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I needed to take notes and measurements in the field, but I hate writing by hand because then I have to keep up with multiple papers and plans. Then I have to transfer it to a computer anyway and my handwriting is difficult to read. I like to enter information directly into a laptop even in the field. When drafting in the field on a computer, if a measurement is wrong, I'll know it instantly when lines don't meet.

While I've held the laptop with one arm and typed one handed, that can be difficult by itself, and detrimental for long periods of time. There isn't always a place to sit the laptop. I needed some kind of harness to hold the laptop and allow me the use of both hands. I came up with exactly that.

Version 1.0 was a single uncut length of nylon strapping with knots to hold the laptop in place and carabiner clips.

Version 2.0 upgraded to adjustable sliders and metal rings in lieu of knots. Not only did it look good, now it was adjustable to various sized people.

Supplies:

• (2) 3" d-shaped carabiners

1" nylon strapping 110" long total for the knotted version// 142" for version 2.0 with adjustable straps

1" elastic -- which I decided not to use

• (4) 1" plastic tri-glide sliders (for version 2.0)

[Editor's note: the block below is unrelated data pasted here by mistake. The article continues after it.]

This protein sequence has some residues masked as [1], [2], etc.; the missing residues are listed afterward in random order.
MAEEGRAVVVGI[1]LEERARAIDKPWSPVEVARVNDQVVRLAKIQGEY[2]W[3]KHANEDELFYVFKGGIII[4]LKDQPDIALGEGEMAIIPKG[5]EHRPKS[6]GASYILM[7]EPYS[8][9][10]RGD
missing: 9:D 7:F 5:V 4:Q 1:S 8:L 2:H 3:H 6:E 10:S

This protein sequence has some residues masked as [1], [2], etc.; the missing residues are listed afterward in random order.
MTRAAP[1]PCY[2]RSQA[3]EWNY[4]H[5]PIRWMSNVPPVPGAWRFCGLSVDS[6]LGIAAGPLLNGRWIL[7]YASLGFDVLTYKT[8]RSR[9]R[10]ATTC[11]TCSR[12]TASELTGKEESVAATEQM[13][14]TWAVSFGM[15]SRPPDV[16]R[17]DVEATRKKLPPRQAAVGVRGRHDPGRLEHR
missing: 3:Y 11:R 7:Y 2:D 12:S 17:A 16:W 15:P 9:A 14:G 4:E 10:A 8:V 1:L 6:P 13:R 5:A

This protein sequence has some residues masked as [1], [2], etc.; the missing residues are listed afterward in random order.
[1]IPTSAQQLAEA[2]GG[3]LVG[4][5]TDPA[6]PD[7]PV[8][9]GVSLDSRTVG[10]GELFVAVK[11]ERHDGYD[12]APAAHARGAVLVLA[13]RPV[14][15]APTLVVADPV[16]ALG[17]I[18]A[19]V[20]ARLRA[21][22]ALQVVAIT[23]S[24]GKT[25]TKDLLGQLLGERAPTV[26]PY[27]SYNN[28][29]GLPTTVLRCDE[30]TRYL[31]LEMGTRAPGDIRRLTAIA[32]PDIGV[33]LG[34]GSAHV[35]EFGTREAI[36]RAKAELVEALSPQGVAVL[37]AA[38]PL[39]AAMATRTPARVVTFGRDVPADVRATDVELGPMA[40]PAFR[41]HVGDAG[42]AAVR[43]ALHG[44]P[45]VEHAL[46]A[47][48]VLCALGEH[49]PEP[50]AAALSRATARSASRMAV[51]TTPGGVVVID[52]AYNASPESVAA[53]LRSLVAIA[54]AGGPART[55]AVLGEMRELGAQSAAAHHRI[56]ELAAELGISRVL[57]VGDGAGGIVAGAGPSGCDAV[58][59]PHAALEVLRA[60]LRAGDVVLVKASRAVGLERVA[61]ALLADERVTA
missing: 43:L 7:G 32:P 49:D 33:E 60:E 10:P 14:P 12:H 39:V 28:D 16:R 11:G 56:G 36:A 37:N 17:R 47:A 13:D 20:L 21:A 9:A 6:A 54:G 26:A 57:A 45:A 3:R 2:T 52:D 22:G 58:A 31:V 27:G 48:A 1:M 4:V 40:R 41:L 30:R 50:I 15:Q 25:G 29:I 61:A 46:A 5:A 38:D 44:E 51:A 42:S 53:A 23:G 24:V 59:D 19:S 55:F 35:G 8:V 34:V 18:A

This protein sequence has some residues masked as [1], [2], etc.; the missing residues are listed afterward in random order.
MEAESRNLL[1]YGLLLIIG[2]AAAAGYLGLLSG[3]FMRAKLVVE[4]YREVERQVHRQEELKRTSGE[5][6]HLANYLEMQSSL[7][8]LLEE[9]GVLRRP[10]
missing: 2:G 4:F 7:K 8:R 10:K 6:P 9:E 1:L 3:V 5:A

• (2) 1" metal welded O rings (for version 2.0)

Tools:

• hobby knife/scissors

•cutting mat

• duct tape

• sewing machine (for version 2.0)

I can walk around with the laptop and not worry about dropping it while getting work done much more efficiently than holding it with one arm or trying to find a place to sit down and type. Of course, I then decided to make it look more professional in Version 2.0, which didn't cost much more and it looks like something you could buy.

I already had some of the materials on hand. Buying everything will run $15 for version 1.0 and $32 for version 2.0.

Step 1: Version 1.0 - Knots

The first version was nylon strapping, knots and carabiners. I used a single 110" length of nylon strap. I looped it around my neck, hooked the carabiners to my belt and looped it back around.